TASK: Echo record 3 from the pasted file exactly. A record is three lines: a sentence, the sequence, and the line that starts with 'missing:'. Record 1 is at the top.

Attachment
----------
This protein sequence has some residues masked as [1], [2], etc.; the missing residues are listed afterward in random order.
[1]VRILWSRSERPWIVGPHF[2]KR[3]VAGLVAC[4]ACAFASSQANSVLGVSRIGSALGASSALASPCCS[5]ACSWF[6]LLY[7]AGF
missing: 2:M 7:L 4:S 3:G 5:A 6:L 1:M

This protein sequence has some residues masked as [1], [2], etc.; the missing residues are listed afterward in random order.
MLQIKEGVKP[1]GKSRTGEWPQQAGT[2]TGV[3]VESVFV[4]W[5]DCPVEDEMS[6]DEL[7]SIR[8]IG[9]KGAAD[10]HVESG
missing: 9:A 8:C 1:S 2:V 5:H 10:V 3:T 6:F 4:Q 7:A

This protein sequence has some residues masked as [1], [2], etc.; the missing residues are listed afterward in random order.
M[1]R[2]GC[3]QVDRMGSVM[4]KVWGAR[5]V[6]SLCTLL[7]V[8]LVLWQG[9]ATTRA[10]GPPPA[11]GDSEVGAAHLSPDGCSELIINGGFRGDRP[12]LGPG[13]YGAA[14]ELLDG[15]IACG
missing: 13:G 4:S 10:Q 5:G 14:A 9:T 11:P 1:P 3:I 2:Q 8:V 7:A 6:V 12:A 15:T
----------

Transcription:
This protein sequence has some residues masked as [1], [2], etc.; the missing residues are listed afterward in random order.
M[1]R[2]GC[3]QVDRMGSVM[4]KVWGAR[5]V[6]SLCTLL[7]V[8]LVLWQG[9]ATTRA[10]GPPPA[11]GDSEVGAAHLSPDGCSELIINGGFRGDRP[12]LGPG[13]YGAA[14]ELLDG[15]IACG
missing: 13:G 4:S 10:Q 5:G 14:A 9:T 11:P 1:P 3:I 2:Q 8:V 7:A 6:V 12:A 15:T